Where the art is concerned, you’ll hear no complaints from me. The graphics are beautiful and eye-catching. The dark tones create an eerie scape that works well with the overall theme of the game. It does a wonderful job of setting the scene that invokes a sense of dread within the player. Plus it’s tastefully grotesque and feels like it fits the scene rather than just being created for added shock value, although it certainly does have plenty of that as well. As a nice added touch I liked how I was able to slightly change the appearance of the protagonist. It’s simple at best, but it gave me the freedom to choose in a way that most visual novels don’t allow that.

The music does an excellent job of setting the tone of what’s going on around the main character. It’s eerie scores invoke a sense of dread and urgency further enveloping the player in the spooky atmosphere. From the anxiety of hearing the clock letting you know that death is near to the final showdown with each spirit, the music does its job to create a feeling of foreboding.  Each score impacts a lot of emotion that really spoke to me as a gamer.

When it comes to gameplay, it does things a little differently than most visual novels. During investigations, you can move the character in a grid style fashion. It also makes use of the point and click mechanics. I did love the fact that you could move within the game. It added a nice flair to a genre that is not often known for its movement. One grief I did have with it was that it was hard to follow the small map they gave you in the corner. Often times I would find myself turned around, only to realize that once you left a room, the movement would be flipped to where up was down and down was up. I was not fond of this style at all and would have preferred to just move freely with both analog sticks. The lack of being able to enlarge the map also led to this being a more significant frustration than it needed to be. In some areas such as chapter two, I found it was way too easy to get turned around.

I enjoyed the battle portion of this game I thought it did well by depending on the natural style of a visual novel game by incorporating the choices you make into how well you do throughout the game and leading up to the battle and in battle. Everything from choosing the right partner and using the right items depends on whether or not you survive the battle/scenario. Timing is essential; you must also use the correct item at the right time. You can also fail if you run out of time by failing to answer. Once the countdown begins, you have to really think on your toes on what choice you’ll make. With every second your soul power begins to rapidly drain and should it hit zero its game over. The game gives you plenty of chances to regain lost soul power by winning battles/making the correct Deadly Choice. You can also investigate each area, and it will ultimately reward you with soul power. When it’s time to have a showdown with the spirit you will need to combine the right items between you and your partner. Failing to do so or misusing the wrong item will more often than not lead to a game over.  The game itself is pretty forgiving if you fail, you can easily retry the battle rather than retracing your steps, although the game does offer that as well. This is something I preferred as opposed to having to do the entire chapter over again. Which we all know can induce a great feeling of frustration and a want to pull our hair out from the sheer thought of having to start over again.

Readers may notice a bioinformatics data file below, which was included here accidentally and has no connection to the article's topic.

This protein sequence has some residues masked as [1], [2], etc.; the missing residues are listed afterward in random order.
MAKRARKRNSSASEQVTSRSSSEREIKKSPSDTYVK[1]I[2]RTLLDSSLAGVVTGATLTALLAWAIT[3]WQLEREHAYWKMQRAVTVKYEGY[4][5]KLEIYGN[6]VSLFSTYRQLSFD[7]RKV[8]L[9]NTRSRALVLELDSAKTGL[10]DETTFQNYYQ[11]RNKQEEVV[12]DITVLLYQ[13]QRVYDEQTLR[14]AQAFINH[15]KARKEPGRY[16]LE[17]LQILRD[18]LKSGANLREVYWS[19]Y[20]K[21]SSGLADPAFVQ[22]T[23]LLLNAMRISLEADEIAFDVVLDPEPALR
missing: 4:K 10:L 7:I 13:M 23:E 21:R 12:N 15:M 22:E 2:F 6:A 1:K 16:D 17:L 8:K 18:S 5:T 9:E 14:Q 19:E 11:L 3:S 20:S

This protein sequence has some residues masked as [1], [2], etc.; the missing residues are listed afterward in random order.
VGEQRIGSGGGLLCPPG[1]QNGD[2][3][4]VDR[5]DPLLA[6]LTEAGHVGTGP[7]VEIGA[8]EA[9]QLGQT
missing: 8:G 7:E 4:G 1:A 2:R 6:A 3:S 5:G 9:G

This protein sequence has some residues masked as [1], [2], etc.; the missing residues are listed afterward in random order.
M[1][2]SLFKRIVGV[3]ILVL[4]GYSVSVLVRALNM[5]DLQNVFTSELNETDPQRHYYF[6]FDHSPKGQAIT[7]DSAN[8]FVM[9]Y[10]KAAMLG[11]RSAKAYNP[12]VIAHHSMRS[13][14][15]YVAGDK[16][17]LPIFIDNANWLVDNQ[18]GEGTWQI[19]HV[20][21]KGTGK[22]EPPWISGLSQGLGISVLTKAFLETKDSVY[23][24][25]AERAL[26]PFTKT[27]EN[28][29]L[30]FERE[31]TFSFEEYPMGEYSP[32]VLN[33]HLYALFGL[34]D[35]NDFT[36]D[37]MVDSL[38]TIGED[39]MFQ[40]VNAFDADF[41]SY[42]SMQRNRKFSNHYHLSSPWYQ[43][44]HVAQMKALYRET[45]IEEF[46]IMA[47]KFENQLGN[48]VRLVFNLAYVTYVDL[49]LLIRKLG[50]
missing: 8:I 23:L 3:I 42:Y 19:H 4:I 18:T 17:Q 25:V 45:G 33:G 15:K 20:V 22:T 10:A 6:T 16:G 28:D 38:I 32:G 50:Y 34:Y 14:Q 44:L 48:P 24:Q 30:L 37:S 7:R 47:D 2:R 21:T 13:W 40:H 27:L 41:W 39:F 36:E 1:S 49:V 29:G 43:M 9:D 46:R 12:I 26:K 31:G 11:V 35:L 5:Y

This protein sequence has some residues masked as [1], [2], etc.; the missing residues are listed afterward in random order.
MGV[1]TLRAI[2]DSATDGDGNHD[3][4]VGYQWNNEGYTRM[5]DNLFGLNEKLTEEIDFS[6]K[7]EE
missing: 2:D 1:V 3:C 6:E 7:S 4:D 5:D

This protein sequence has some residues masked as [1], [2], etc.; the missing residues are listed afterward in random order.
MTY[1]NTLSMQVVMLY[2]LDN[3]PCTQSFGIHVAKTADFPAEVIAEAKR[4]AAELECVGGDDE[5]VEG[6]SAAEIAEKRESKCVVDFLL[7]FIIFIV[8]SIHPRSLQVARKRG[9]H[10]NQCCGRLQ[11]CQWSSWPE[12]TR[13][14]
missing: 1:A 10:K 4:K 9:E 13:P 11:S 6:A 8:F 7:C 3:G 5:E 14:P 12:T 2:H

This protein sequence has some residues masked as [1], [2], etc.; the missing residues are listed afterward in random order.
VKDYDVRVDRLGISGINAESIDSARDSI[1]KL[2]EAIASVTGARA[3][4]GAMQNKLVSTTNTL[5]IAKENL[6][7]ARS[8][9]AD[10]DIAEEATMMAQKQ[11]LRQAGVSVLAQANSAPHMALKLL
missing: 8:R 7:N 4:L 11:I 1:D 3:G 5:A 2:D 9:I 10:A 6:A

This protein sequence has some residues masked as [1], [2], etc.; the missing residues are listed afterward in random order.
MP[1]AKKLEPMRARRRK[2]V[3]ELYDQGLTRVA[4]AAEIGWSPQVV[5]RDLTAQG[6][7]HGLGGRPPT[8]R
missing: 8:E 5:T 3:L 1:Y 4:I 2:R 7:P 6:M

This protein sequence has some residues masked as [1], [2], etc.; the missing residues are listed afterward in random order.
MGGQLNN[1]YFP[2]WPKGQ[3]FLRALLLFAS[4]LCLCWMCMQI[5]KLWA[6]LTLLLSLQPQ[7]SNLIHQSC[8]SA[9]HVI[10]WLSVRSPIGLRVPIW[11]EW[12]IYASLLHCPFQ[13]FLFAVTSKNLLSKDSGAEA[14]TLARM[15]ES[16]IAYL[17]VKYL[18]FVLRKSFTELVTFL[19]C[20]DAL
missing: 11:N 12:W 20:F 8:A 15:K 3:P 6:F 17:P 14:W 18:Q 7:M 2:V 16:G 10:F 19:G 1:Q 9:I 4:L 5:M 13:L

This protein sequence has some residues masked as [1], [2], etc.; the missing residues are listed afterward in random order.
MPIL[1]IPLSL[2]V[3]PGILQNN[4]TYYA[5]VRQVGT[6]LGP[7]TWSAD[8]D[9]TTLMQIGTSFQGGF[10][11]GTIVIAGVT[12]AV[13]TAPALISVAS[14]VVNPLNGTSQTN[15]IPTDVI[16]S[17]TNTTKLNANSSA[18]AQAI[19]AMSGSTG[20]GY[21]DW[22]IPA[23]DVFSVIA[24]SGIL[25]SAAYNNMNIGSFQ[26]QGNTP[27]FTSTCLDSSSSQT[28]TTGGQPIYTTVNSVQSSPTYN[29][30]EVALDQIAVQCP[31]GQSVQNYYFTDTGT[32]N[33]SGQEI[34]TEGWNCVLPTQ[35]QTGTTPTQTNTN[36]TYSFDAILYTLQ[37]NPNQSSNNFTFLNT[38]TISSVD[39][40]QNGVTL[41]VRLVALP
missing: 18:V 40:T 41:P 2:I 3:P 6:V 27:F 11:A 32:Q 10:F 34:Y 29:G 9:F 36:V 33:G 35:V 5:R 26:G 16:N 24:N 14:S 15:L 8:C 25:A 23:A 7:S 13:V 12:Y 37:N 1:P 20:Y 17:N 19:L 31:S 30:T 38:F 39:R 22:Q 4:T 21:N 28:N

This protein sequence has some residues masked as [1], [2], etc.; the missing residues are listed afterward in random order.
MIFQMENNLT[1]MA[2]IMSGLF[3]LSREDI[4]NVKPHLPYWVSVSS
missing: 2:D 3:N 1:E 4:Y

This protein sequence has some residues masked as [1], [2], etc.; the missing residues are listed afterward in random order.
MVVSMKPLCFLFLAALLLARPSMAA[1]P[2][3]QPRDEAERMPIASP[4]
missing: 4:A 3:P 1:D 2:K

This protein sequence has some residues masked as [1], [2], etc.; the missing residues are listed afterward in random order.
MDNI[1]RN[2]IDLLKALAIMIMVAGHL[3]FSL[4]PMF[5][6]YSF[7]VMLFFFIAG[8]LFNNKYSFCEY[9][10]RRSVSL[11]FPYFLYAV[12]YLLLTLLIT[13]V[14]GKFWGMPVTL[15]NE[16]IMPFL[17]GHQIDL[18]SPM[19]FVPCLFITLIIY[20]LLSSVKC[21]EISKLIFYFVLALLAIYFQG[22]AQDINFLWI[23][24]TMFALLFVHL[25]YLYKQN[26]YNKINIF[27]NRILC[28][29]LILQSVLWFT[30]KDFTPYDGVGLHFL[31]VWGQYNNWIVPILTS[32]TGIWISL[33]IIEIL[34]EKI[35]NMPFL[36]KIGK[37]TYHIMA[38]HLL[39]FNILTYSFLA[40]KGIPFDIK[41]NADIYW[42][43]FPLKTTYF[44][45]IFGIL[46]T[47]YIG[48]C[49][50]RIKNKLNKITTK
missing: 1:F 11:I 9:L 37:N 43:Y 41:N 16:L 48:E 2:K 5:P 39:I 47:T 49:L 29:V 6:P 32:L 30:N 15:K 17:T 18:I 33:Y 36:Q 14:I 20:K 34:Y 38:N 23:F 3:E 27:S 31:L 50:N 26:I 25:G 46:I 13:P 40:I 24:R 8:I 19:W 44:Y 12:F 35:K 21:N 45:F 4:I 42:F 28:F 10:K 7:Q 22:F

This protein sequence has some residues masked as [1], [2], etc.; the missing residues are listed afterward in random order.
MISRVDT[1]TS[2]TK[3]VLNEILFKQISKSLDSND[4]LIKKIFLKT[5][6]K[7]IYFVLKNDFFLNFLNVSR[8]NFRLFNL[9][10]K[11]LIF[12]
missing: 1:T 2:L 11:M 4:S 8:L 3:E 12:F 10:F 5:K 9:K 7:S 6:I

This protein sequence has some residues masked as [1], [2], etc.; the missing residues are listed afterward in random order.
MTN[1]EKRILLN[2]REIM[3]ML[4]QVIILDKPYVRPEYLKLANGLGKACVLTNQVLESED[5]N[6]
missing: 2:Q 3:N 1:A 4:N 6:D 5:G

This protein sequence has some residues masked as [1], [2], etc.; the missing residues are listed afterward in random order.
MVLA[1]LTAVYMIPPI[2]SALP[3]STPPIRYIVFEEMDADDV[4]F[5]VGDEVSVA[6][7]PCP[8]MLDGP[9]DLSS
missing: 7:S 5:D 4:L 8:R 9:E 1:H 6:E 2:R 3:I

Despite my few critiques I very much enjoyed my time with Death Mark. It delivered an intriguing story line with compelling characters and provided art that truly entertained the eyes. There aren’t enough games that have ghosts in them as the main focus. So it was a pleasant surprise to find another enjoyable game that can stand alongside some of my favorite ghost games. I would gladly recommend this title for anyone who’s craving a spooky tale that they can get lost in and easily come back to again and again.

You can play Death Mark on the Nintendo Switch, Steam, PlayStation 4, and PlayStation Vita.